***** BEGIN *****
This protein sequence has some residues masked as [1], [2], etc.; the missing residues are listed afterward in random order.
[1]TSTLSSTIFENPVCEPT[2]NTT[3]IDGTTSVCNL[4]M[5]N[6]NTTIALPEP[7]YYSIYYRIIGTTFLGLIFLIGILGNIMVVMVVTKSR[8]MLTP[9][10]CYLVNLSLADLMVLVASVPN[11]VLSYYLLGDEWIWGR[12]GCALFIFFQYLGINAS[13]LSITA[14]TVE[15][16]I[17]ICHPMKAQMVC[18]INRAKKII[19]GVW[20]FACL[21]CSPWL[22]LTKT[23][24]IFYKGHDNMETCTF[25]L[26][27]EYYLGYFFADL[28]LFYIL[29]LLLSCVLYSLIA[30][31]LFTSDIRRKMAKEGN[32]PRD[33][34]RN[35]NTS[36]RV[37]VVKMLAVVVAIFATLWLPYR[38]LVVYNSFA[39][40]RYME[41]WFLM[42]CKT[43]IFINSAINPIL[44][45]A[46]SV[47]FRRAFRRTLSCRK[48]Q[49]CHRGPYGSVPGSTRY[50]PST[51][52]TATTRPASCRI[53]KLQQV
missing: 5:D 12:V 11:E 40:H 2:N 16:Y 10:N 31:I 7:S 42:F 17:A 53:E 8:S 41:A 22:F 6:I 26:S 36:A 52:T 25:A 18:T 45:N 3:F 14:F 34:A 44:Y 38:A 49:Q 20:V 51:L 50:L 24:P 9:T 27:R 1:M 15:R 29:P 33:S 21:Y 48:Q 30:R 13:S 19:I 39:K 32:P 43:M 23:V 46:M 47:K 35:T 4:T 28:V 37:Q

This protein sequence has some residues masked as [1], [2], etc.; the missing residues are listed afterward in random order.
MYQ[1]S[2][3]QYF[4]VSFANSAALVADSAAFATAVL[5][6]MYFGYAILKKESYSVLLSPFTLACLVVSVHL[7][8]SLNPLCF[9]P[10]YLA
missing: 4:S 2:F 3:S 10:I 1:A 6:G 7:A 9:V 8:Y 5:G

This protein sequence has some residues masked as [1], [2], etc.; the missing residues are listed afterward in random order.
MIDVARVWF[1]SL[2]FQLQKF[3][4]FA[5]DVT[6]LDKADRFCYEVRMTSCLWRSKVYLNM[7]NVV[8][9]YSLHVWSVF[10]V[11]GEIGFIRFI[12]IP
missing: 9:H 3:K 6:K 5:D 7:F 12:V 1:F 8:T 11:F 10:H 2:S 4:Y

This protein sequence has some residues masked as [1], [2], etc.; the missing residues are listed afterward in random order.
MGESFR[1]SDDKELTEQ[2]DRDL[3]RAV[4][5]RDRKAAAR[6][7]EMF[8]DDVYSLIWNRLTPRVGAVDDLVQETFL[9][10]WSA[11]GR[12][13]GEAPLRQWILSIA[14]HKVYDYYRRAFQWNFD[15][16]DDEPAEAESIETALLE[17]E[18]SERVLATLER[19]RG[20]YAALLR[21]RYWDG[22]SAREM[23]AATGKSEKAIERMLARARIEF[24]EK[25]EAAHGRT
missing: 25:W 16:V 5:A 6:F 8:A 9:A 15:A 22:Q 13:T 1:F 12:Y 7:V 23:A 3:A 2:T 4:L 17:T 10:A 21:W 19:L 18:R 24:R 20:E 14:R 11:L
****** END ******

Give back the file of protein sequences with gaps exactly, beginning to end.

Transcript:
This protein sequence has some residues masked as [1], [2], etc.; the missing residues are listed afterward in random order.
[1]TSTLSSTIFENPVCEPT[2]NTT[3]IDGTTSVCNL[4]M[5]N[6]NTTIALPEP[7]YYSIYYRIIGTTFLGLIFLIGILGNIMVVMVVTKSR[8]MLTP[9][10]CYLVNLSLADLMVLVASVPN[11]VLSYYLLGDEWIWGR[12]GCALFIFFQYLGINAS[13]LSITA[14]TVE[15][16]I[17]ICHPMKAQMVC[18]INRAKKII[19]GVW[20]FACL[21]CSPWL[22]LTKT[23][24]IFYKGHDNMETCTF[25]L[26][27]EYYLGYFFADL[28]LFYIL[29]LLLSCVLYSLIA[30][31]LFTSDIRRKMAKEGN[32]PRD[33][34]RN[35]NTS[36]RV[37]VVKMLAVVVAIFATLWLPYR[38]LVVYNSFA[39][40]RYME[41]WFLM[42]CKT[43]IFINSAINPIL[44][45]A[46]SV[47]FRRAFRRTLSCRK[48]Q[49]CHRGPYGSVPGSTRY[50]PST[51][52]TATTRPASCRI[53]KLQQV
missing: 5:D 12:V 11:E 40:H 2:N 16:Y 10:N 31:I 7:S 42:F 17:A 53:E 8:S 41:A 22:F 6:I 26:S 36:A 52:T 25:A 18:T 45:N 3:F 14:F 34:A 44:Y 38:A 49:Q 20:V 51:L 50:L 24:P 9:T 27:R 1:M 15:R 29:P 33:S 21:Y 48:Q 30:R 13:S 19:I 39:K 32:P 43:M 23:V 46:M 47:K 35:T 4:T 28:V 37:Q

This protein sequence has some residues masked as [1], [2], etc.; the missing residues are listed afterward in random order.
MYQ[1]S[2][3]QYF[4]VSFANSAALVADSAAFATAVL[5][6]MYFGYAILKKESYSVLLSPFTLACLVVSVHL[7][8]SLNPLCF[9]P[10]YLA
missing: 4:S 2:F 3:S 10:I 1:A 6:G 7:A 9:V 8:Y 5:G

This protein sequence has some residues masked as [1], [2], etc.; the missing residues are listed afterward in random order.
MIDVARVWF[1]SL[2]FQLQKF[3][4]FA[5]DVT[6]LDKADRFCYEVRMTSCLWRSKVYLNM[7]NVV[8][9]YSLHVWSVF[10]V[11]GEIGFIRFI[12]IP
missing: 9:H 3:K 6:K 5:D 7:F 12:V 1:F 8:T 11:F 10:H 2:S 4:Y

This protein sequence has some residues masked as [1], [2], etc.; the missing residues are listed afterward in random order.
MGESFR[1]SDDKELTEQ[2]DRDL[3]RAV[4][5]RDRKAAAR[6][7]EMF[8]DDVYSLIWNRLTPRVGAVDDLVQETFL[9][10]WSA[11]GR[12][13]GEAPLRQWILSIA[14]HKVYDYYRRAFQWNFD[15][16]DDEPAEAESIETALLE[17]E[18]SERVLATLER[19]RG[20]YAALLR[21]RYWDG[22]SAREM[23]AATGKSEKAIERMLARARIEF[24]EK[25]EAAHGRT
missing: 25:W 16:V 5:A 6:F 8:A 9:A 15:A 22:Q 13:T 1:F 12:Y 7:V 23:A 3:A 2:T 4:L 17:T 10:A 21:W 19:L 18:R 24:R 20:E 14:R 11:L